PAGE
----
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Behavioural insights

Behavioural Insights

Behavioural insights involves the study of human behaviour, often drawing on empirical research in fields including economics, psychology and sociology.

On this page:

Why you should use it
What it involves
What you will get out of it
Ideal circumstances for use
References, guides and key readings
Tools or concepts
Centres of expertise
Community of practice

Why you should use it

Behavioural insights can be useful in a policy context to:

  • identify the behavioural factors and biases affecting people’s choices
  • develop options for designing future policy that is informed by evidence of human and organisational behaviour
  • consider the new levers (for example nudges) or support the use of new or existing levers to achieve policy goals.
  • understand how people and organisations actually behave, to help design and implement more effective or targeted policies.

Behavioural insights are most commonly applied in regulatory policy, but can be applied more widely.

What it involves

Applying behavioural insights can produce in the following outputs:

  • Behavioural model – a contribution to the review or evaluation of policy approaches from the lens of individual, group or organisational behaviour, including identification of relevant behavioural factors and biases.
  • Behavioural hypothesis – a theory about what drives individuals, groups or organisations to act in a given circumstance.
  • Behavioural policy design – changes to policy settings or levers that can be controlled by government to produce desirable change through targeting individual, group or organisational behaviour (for future testing).
  • These outputs help you understand the role that behaviour plays in policy outcomes. They enable you to compare the likely impacts of new levers with those of other traditional legislative or regulatory approaches, or other incentive-based approaches and drivers.

What you will get out of it

  • Policies that are based on how people or organisation actually behave.
  • Results that are lower-cost, more targeted and higher impact than many alternative methods.
  • Innovative proposals that challenge existing assumptions.

Ideal circumstances for use

  • You are seeking to better understand or change the behaviour of people, groups or organisations.
  • You want to understand an issue or situation from the perspective of end-users.
  • You are working in an early stage of policy development, where the problem and its causes are not fully understood.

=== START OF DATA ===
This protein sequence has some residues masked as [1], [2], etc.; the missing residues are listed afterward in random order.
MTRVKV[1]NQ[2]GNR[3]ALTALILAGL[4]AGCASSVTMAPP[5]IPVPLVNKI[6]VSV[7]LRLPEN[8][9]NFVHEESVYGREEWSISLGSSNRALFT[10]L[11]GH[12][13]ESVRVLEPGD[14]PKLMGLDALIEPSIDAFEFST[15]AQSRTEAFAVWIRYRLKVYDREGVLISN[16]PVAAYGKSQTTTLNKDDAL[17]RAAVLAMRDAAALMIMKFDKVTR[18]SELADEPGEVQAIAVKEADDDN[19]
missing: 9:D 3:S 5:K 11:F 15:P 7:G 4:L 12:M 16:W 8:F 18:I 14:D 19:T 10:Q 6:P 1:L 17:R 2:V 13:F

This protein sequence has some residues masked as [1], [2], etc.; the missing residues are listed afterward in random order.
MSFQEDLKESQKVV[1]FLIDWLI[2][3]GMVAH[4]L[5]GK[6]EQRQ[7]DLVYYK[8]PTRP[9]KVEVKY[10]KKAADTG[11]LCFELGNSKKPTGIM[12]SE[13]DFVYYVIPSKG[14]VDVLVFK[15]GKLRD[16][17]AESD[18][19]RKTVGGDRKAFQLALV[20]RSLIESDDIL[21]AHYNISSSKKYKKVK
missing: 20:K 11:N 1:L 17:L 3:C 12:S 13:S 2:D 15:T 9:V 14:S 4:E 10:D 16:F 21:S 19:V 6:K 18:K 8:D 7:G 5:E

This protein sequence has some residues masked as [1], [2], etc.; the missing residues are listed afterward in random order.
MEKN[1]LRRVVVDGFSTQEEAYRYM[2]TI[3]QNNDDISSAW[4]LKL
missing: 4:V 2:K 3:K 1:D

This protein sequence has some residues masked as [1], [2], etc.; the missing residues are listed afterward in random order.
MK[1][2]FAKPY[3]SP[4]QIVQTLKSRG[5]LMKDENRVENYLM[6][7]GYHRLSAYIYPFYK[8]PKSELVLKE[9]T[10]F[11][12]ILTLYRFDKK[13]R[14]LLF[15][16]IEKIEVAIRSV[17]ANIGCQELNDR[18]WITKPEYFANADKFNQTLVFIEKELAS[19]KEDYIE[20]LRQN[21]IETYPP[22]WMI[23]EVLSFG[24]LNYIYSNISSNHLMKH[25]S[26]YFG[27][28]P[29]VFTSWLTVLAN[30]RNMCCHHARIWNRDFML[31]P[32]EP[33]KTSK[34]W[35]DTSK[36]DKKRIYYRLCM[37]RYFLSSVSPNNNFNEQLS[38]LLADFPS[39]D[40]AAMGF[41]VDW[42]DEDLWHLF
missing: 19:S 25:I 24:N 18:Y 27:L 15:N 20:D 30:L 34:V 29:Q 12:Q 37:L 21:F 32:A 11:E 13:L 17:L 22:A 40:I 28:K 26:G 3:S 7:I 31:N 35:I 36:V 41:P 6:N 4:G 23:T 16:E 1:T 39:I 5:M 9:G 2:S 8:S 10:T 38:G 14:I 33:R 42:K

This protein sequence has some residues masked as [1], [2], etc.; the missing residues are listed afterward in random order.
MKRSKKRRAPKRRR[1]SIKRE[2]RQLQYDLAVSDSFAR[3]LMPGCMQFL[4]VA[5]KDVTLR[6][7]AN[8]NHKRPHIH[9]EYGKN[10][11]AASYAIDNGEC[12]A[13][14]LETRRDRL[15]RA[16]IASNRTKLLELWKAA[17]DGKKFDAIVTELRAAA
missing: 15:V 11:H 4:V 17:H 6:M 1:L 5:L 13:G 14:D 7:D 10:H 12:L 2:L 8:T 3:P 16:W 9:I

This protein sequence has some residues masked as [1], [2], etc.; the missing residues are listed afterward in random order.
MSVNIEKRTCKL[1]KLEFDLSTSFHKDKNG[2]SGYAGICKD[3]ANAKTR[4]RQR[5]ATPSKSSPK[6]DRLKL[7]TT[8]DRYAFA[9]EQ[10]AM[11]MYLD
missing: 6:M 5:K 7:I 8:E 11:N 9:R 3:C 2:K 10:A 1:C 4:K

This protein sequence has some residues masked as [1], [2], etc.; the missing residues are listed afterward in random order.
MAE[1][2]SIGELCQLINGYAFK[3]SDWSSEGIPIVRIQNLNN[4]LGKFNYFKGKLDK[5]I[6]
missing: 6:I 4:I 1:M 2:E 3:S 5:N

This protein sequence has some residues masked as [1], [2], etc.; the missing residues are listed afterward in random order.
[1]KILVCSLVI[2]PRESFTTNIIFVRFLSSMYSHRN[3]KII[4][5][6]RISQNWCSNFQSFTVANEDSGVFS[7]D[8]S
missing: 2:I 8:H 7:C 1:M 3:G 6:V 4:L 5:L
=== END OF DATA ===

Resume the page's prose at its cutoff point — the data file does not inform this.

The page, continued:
• Previous policies, incentives or approaches in your context have underperformed, but there is no general consensus on why.


Behavioural theory may not be suited to circumstances in which:

  • your policy content does not relate heavily to human or organisational behaviour, or the problem has already been narrowly defined to exclude behavioural factors.
  • you are not in a position to analyse end-user behaviour (for example due to ethical concerns or timeframes).
  • you are unable to test or trial your hypotheses before implementation (although it may be worthwhile considering the behavioural perspective as part of evaluation).
  • you are limited in the policy responses or levers that can be used.

References, guides and key readings

Behavioural Insights and Public Policy: Lessons from Around the World - OECD, 2017 – includes case study examples of applications for behavioural insights to public policy and service delivery initiatives from around the world.

Behaviour Change Wheel - University College, UK – Practical guide to designing interventions involving behavioural change based on a range of behavioural frameworks.

MINDSPACE - UK Behavioural Insights Team, 2010.

Behavioural Insights Workshop - GEN 2016, Lee McCauley Behavioural Insights Team.

Behavioural Insights Applied to Policy - European Commission report, including a focus on the organisational structures and resources required for improving the uptake of behavioural insights.

Mind, Society and Behaviour - World Bank report into applying behavioural insights in policy, including case studies.

Tools or concepts

EAST Framework - Practical tool for policy practitioners to consider applying behavioural insights in their work.

Behavioural Insights for Education - Guide for education policy practitioners to consider the impacts that can be delivered by changing what parents, teachers and children say and do.

Behavioural Insights for Health - Guide for health policy practitioners to consider the role of behavioural insights in delivering better health outcomes at a lower cost.

Journey mapping

Centres of expertise

Behavioural Insights Team - Wellington consultancy office based in Sydney, Australia.

Behavioural Insights Unit - Department of the Premier & Cabinet, Victoria, Australia.

Behavioural Insights Unit - Department of the Premier & Cabinet, New South Wales, Australia – linked to Behavioural Insights Team.

Behavioural Economics Team - Department of the Prime Minister and Cabinet, Australia.

Community of practice

New Zealand Behavioural Insights Team
Email Dr Marcos Pelenur at to be included in future 'community of practice' emails and events.

NZ Interagency Behavioural Insights Group (natural resource sector focus):


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Last updated: 
Wednesday, 16 August 2017

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